On my bended knee I recognize Thy purpose clearly shown: My vision Thou hast dimm'd, that I may see

Thyself-Thyself alone.

I have naught to fear; This darkness is the shadow of Thy wing; Beneath it I am almost sacred; here

Can come no evil thing.

Oh, I seem to stand Trembling, where foot of mortal ne'er hath been, Wrapp'd in that radiance from the sinless land, Which eye hath never seen

Visions come and go: Shapes of resplendent beauty round me throng; From angel lips I seem to hear the flow Of soft and holy song.

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DAUGHTER to that good earl, once President Of England's Council, and her Treasury, Who lived in both, unstain'd with gold or fee, And left them both, more in himself content, Till the sad breaking of that Parliament Broke him, as that dishonest victory At Chaeronea, fatal to liberty, Kill'd with report that old man eloquent. Though later born than to have known the days Wherein your father flourish'd, yet by you, Madam, methinks I see him living yet; So well your words his noble virtues praise, That all both judge you to relate them true,

And to possess them, honor'd Margaret. Jolix Milton.


YET once more, O ye laurels, and once more Ye myrtles brown, with ivy never sere, I come to pluck your berries harsh and crude, And with forced fingers rude Shatter your leaves before the mellowing year. Bitter constraint, and sad occasion dear,

Compels me to disturb your season due; For Lycidas is dead, dead ere his prime, Young Lycidas, and hath not left his


Who would not sing for Lycidas? he knew

Himself to sing, and build the lofty rhyme.

He must not float upon his watery bier Unwept, and welter to the parching wind, Without the meed of some melodious tear. Begin then, sisters of the sacred well, That from beneath the seat of Jove doth spring, Begin, and somewhat loudly sweep the string. Hence with denial vain, and coy excuse; So may some gentle muse With lucky words favor my destined urn, And as he passes turn, And bid fair peace be to my sable shroud. For we were nursed upon the self-same hill, Fed the same flock by fountain, shade, and rill. Together both, ere the high lawns appear'd Under the opening eyelids of the morn, We drove a-field, and both together heard What time the gray-fly winds her sultry horn, Batt’ning our flocks with the fresh dews of night Oft till the star that rose at evening bright Toward heaven's descent had sloped his west’ring wheel. Meanwhile the rural ditties were not mute, Temper'd to th' oaten flute; Rough satyrs danced and fauns with cloven heel From the glad song would not be absent long, And old Damaetus loved to hear our song. But oh, the heavy change, now thou art gone— Now thou art gone, and never must return Thee, shepherd, thee the woods, and desert caves, With wild thyme and the gadding vine o'ergrown, And all their echoes, mourn;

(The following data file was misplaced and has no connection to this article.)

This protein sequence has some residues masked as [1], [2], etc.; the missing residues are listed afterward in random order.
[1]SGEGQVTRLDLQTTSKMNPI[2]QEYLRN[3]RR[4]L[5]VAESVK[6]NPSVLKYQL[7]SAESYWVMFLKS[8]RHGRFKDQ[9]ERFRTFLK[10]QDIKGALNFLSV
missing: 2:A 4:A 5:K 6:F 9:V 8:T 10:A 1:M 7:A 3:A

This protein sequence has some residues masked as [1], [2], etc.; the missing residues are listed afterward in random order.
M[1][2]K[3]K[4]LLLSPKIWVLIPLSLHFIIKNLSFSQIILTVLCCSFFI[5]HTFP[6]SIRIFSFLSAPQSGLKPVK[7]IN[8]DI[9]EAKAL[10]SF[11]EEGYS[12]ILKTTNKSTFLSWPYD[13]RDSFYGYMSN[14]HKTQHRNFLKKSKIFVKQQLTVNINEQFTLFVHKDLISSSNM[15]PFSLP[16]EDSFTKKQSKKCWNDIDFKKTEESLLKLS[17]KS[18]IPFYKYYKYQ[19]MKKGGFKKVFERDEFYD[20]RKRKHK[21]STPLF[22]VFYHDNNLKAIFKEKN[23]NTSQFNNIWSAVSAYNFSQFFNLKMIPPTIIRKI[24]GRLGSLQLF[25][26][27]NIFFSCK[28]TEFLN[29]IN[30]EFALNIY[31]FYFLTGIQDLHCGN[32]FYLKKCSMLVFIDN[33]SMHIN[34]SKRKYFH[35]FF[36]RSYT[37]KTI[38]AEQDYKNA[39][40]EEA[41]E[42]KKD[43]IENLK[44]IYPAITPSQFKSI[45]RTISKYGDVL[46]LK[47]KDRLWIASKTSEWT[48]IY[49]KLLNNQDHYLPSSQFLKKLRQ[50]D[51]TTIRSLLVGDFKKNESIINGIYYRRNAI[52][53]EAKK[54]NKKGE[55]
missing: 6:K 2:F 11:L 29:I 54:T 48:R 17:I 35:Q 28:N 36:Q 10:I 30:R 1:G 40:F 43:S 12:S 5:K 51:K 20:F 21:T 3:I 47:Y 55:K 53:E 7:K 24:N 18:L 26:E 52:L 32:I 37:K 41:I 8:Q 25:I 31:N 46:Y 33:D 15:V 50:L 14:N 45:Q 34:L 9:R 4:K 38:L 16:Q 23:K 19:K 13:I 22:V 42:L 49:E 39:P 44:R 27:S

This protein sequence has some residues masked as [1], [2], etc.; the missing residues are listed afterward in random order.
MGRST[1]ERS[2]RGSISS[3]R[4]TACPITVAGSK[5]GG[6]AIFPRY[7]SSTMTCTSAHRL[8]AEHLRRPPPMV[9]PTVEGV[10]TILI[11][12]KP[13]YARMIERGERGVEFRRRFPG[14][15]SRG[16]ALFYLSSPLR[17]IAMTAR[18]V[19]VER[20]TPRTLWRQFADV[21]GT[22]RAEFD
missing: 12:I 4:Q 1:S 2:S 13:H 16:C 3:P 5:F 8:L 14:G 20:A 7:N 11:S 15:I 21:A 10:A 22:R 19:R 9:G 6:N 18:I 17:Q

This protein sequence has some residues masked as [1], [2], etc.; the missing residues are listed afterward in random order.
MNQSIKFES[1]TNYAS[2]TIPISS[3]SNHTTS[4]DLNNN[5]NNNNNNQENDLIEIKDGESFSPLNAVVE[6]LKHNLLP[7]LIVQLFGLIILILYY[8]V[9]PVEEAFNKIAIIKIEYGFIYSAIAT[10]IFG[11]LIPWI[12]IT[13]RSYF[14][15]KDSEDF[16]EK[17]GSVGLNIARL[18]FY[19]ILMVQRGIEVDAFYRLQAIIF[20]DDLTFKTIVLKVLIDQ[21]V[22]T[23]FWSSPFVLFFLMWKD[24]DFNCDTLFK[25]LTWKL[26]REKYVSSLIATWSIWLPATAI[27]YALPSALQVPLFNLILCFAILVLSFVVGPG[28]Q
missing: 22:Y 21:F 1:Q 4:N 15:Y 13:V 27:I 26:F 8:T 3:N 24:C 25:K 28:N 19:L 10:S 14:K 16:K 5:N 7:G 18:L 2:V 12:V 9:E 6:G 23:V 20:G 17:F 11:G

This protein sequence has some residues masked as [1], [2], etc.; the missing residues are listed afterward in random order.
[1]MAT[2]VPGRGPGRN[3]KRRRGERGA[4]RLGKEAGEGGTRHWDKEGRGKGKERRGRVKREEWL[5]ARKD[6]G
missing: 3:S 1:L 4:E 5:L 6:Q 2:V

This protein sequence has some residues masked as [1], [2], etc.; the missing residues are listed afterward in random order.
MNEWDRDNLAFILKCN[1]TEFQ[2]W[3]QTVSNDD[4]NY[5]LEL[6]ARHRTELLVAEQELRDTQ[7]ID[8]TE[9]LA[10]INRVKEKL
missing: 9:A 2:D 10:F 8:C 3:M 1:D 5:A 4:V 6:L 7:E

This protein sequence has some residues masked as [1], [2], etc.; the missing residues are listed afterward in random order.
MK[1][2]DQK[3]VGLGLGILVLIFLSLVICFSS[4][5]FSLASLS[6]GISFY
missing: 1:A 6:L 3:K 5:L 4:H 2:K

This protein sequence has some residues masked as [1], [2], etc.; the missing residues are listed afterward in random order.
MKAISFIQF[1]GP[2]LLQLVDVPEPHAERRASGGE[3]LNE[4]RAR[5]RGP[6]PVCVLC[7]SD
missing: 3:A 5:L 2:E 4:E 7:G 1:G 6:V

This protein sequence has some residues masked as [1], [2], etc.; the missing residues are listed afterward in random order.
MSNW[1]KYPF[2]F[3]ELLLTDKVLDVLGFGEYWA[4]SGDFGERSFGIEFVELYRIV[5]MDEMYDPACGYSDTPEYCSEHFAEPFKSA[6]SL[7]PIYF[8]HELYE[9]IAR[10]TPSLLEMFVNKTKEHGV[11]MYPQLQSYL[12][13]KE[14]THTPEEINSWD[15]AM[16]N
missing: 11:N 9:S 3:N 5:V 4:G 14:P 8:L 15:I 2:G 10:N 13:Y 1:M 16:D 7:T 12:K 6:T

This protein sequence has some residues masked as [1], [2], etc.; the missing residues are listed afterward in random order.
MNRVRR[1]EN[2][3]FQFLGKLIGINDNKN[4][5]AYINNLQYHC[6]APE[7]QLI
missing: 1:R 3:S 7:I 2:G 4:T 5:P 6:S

The willows, and the hazel copses green, Shall now no more be seen, Fanning their joyous leaves to thy soft lays. As killing as the canker to the rose, Or taint-worm to the weanling herds that graze, Or frost to flowers, that their gay wardrobe wear, When first the white-thorn blows; Such, Lycidas, thy loss to shepherds' ear. Where were ye, nymphs, when the remorseless deep Closed o'er the head of your loved Lycidas? For neither were ye playing on the steep, Where your old bards, the famous druids, lie, Nor on the shaggy top of Mona high, Nor yet where Deva spreads her wizard stream. Ay me! I fondly dream 1 Had ye been there, for what could that have done? What could the muse herself that Orpheus bore, The muse herself for her enchanting son, Whom universal Nature did lament, When, by the rout that made the hideous roar, His gory vision down the stream was sent, Down the swift Hebrus to the Lesbian shore? Alas! what boots it with incessant care To tend the homely, slighted shepherd's trade, And strictly meditate the thankless muse? Were it not better done, as others use, To sport with Amaryllis in the shade, Or with the tangles of Neaera's hair? Fame is the spur that the clear spirit doth raise (That last infirmity of noble mind) To scorn delights and live laborious days; But the fair guerdon when we hope to find, And think to burst out into sudden blaze, Comes the blind fury with th' abhorrèd